The Journal Gazette
 
 
Tuesday, May 26, 2020 1:00 am

Editorial

Shelter in place

With non-eviction deadline expiring, state must act to protect its housing-insecure

Gov. Eric Holcomb's announcement last week that the moratorium on evictions and home foreclosures is extended surely brought a sigh of relief to struggling Hoosiers and those working to ensure their safety. But the executive order signed Thursday also sets a timer: The moratoriums expire at 11:59 p.m. on June 30. That leaves only five weeks to enact measures preventing some individuals and families from being tossed to the streets.

The moratorium on evictions, foreclosure, and utility shutoffs was part of the original stay-at-home order and was then extended to June 4, but this is the first time an end date has been included. It puts the onus on state officials to create an emergency rental assistance program. It applies to evictions and foreclosures for residential real estate or property, whether rental or otherwise, along with a pause on utility disconnections.

Effective last Friday, landlords were allowed to file for “emergency” evictions, which they can do if a tenant has caused or is causing damage to the physical structure of a rental property. Nonpayment of rent does not constitute grounds for an emergency eviction, at least until July 1.

“We're expecting a groundswell of demand for our services,” said Joshua Gale, executive director of Just Neighbors Interfaith Homeless Network, “There are going to be more families in crisis. A lot of these families were a month or two away from crisis before this all started. They didn't have the resources to weather this.”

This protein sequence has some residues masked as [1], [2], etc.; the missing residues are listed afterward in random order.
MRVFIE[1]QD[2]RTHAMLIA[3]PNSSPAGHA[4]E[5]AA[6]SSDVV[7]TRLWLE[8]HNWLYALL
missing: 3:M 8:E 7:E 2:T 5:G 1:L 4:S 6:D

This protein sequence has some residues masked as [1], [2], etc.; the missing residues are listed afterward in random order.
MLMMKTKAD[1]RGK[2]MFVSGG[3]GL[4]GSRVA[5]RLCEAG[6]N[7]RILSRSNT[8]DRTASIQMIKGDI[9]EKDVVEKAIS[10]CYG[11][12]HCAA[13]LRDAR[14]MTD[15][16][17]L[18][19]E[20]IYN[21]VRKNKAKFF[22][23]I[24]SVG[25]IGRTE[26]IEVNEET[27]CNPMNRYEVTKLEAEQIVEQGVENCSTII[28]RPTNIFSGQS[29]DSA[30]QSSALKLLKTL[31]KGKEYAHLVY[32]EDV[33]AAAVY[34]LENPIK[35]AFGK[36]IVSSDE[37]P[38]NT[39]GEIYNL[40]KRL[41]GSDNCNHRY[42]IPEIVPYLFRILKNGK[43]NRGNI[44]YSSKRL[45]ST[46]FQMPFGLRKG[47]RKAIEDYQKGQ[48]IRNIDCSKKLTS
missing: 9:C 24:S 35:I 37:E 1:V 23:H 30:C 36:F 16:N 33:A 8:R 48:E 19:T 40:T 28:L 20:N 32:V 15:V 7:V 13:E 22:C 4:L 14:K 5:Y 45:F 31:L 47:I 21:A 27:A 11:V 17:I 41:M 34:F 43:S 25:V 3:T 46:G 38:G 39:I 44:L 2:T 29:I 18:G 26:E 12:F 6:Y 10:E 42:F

Gale said he's particularly concerned for increases in sexual exploitation and sex trafficking resulting from landlords pressuring women. He said he was personally aware of harassment that began since the shutdown began, and said he expects it will ultimately end up in court.

“Part of the reason we opened up the isolation facility and women's shelter was to get ahead of this,” Gale said, referring to a local building designated to house homeless individuals who need to isolate with COVID-19 and women in need of protection from domestic violence.

Homeowners are still obligated to make mortgage payments and tenants required to pay rent under the public emergency restrictions, of course, but they are protected from foreclosure and eviction. There are resources for Hoosiers experiencing financial difficulties or other problems with a landlord. Prosperity Indiana advises them to consult the Indiana Housing and Community Development Authority's “Eviction & Foreclosure Prevention Guide” (www.in.gov/ihcd/4464.htm). Indiana Legal Services is another resource, at (260) 424-9155 in Fort Wayne. Unlawful evictions should be reported to the Office of the Indiana Attorney General.

The good news is that the federal CARES Act includes funds earmarked for emergency rental assistance and homelessness prevention. Locally, Brightpoint is the primary resource for the rapid response assistance. Gale said Just Neighbors also has some funds available. Working with a landlord or mortgage holder to avoid eviction or foreclosure is key.

“Prevention was the name of the game before,” he said. “It's going to be even more important now.”

Preventing a groundswell of homelessness in July is a task not just for local housing agencies. State officials should make the issue a top priority and community groups across the state should be prepared to ensure safe housing is available for all families and individuals.


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